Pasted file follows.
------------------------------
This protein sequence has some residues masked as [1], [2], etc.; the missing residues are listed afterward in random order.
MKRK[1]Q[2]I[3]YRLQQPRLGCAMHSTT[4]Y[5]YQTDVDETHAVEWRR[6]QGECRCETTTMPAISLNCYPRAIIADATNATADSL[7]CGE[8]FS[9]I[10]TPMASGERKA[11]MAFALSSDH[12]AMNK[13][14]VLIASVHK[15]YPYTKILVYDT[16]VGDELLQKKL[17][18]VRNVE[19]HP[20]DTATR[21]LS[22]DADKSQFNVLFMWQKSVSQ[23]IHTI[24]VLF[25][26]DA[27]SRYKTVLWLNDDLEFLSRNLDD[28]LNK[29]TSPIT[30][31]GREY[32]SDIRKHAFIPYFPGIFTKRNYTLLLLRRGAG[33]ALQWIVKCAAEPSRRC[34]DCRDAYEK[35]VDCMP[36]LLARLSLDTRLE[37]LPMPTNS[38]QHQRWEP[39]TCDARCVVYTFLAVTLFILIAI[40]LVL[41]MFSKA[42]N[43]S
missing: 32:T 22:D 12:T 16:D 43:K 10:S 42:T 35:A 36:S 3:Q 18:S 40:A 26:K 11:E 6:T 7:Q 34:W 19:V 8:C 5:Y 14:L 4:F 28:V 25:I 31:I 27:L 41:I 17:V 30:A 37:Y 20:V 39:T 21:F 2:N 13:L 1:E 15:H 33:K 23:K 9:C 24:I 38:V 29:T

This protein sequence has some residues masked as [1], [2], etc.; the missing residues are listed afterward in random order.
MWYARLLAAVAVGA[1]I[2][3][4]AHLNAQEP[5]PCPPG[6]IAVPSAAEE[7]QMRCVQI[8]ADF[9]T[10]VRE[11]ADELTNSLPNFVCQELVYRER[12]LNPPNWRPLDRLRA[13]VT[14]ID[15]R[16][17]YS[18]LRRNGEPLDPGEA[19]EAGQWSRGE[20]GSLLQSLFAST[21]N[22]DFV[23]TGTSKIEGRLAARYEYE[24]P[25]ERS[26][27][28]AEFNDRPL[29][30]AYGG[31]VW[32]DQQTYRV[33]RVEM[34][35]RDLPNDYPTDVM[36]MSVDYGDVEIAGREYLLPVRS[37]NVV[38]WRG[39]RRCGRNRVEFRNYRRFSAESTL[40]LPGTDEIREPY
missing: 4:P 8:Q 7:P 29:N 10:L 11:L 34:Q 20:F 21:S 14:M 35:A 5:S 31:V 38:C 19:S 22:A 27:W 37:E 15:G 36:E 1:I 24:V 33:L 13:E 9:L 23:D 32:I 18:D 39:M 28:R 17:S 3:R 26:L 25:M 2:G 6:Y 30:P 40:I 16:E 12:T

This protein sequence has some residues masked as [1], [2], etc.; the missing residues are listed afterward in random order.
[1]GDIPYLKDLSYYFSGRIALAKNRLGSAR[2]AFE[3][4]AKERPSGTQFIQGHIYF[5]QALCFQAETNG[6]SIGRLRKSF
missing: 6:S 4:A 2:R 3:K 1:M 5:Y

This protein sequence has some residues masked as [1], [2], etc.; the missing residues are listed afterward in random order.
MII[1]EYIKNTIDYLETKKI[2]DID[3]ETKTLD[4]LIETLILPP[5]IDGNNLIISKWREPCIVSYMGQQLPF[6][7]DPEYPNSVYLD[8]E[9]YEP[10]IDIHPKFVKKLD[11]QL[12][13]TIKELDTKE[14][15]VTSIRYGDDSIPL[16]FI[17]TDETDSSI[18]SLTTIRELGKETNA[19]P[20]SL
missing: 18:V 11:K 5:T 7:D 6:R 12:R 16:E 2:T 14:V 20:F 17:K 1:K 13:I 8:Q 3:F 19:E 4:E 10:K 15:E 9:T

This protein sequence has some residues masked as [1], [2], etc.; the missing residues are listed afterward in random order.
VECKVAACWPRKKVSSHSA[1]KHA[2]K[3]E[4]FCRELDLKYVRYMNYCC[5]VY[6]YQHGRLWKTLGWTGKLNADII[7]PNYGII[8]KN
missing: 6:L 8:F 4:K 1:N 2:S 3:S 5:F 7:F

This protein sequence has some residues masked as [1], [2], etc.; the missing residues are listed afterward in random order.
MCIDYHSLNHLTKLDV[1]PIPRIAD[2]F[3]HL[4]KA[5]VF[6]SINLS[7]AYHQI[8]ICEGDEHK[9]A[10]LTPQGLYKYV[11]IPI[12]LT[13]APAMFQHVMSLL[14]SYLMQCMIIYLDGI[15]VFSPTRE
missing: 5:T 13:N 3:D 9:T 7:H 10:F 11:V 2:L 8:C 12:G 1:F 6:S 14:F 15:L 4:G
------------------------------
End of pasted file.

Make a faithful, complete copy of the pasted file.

This protein sequence has some residues masked as [1], [2], etc.; the missing residues are listed afterward in random order.
MKRK[1]Q[2]I[3]YRLQQPRLGCAMHSTT[4]Y[5]YQTDVDETHAVEWRR[6]QGECRCETTTMPAISLNCYPRAIIADATNATADSL[7]CGE[8]FS[9]I[10]TPMASGERKA[11]MAFALSSDH[12]AMNK[13][14]VLIASVHK[15]YPYTKILVYDT[16]VGDELLQKKL[17][18]VRNVE[19]HP[20]DTATR[21]LS[22]DADKSQFNVLFMWQKSVSQ[23]IHTI[24]VLF[25][26]DA[27]SRYKTVLWLNDDLEFLSRNLDD[28]LNK[29]TSPIT[30][31]GREY[32]SDIRKHAFIPYFPGIFTKRNYTLLLLRRGAG[33]ALQWIVKCAAEPSRRC[34]DCRDAYEK[35]VDCMP[36]LLARLSLDTRLE[37]LPMPTNS[38]QHQRWEP[39]TCDARCVVYTFLAVTLFILIAI[40]LVL[41]MFSKA[42]N[43]S
missing: 32:T 22:D 12:T 16:D 43:K 10:S 42:T 35:A 36:S 3:Q 18:S 40:A 26:K 11:E 6:T 7:Q 34:W 19:V 8:C 5:Y 14:L 4:F 28:V 25:I 31:I 27:L 41:I 17:V 30:A 37:Y 20:V 39:T 21:F 2:N 13:L 1:E 15:H 33:K 23:K 9:C 24:I 38:V 29:T

This protein sequence has some residues masked as [1], [2], etc.; the missing residues are listed afterward in random order.
MWYARLLAAVAVGA[1]I[2][3][4]AHLNAQEP[5]PCPPG[6]IAVPSAAEE[7]QMRCVQI[8]ADF[9]T[10]VRE[11]ADELTNSLPNFVCQELVYRER[12]LNPPNWRPLDRLRA[13]VT[14]ID[15]R[16][17]YS[18]LRRNGEPLDPGEA[19]EAGQWSRGE[20]GSLLQSLFAST[21]N[22]DFV[23]TGTSKIEGRLAARYEYE[24]P[25]ERS[26][27][28]AEFNDRPL[29][30]AYGG[31]VW[32]DQQTYRV[33]RVEM[34][35]RDLPNDYPTDVM[36]MSVDYGDVEIAGREYLLPVRS[37]NVV[38]WRG[39]RRCGRNRVEFRNYRRFSAESTL[40]LPGTDEIREPY
missing: 4:P 8:Q 7:P 29:N 10:L 11:L 34:Q 20:F 21:S 14:M 35:A 5:S 31:V 38:C 19:S 22:A 27:W 37:E 15:G 36:E 1:I 24:V 33:L 13:E 9:L 23:D 32:I 18:D 39:M 28:R 17:S 3:R 26:L 25:M 2:G 6:Y 30:P 40:I 16:E 12:T

This protein sequence has some residues masked as [1], [2], etc.; the missing residues are listed afterward in random order.
[1]GDIPYLKDLSYYFSGRIALAKNRLGSAR[2]AFE[3][4]AKERPSGTQFIQGHIYF[5]QALCFQAETNG[6]SIGRLRKSF
missing: 6:S 4:A 2:R 3:K 1:M 5:Y

This protein sequence has some residues masked as [1], [2], etc.; the missing residues are listed afterward in random order.
MII[1]EYIKNTIDYLETKKI[2]DID[3]ETKTLD[4]LIETLILPP[5]IDGNNLIISKWREPCIVSYMGQQLPF[6][7]DPEYPNSVYLD[8]E[9]YEP[10]IDIHPKFVKKLD[11]QL[12][13]TIKELDTKE[14][15]VTSIRYGDDSIPL[16]FI[17]TDETDSSI[18]SLTTIRELGKETNA[19]P[20]SL
missing: 18:V 11:K 5:T 7:D 6:R 12:R 16:E 2:T 14:V 20:F 17:K 1:K 13:I 8:Q 3:F 19:E 4:E 10:K 15:E 9:T

This protein sequence has some residues masked as [1], [2], etc.; the missing residues are listed afterward in random order.
VECKVAACWPRKKVSSHSA[1]KHA[2]K[3]E[4]FCRELDLKYVRYMNYCC[5]VY[6]YQHGRLWKTLGWTGKLNADII[7]PNYGII[8]KN
missing: 6:L 8:F 4:K 1:N 2:S 3:S 5:F 7:F

This protein sequence has some residues masked as [1], [2], etc.; the missing residues are listed afterward in random order.
MCIDYHSLNHLTKLDV[1]PIPRIAD[2]F[3]HL[4]KA[5]VF[6]SINLS[7]AYHQI[8]ICEGDEHK[9]A[10]LTPQGLYKYV[11]IPI[12]LT[13]APAMFQHVMSLL[14]SYLMQCMIIYLDGI[15]VFSPTRE
missing: 5:T 13:N 3:D 9:T 7:H 10:F 11:V 2:L 8:C 12:G 1:F 6:S 14:F 15:L 4:G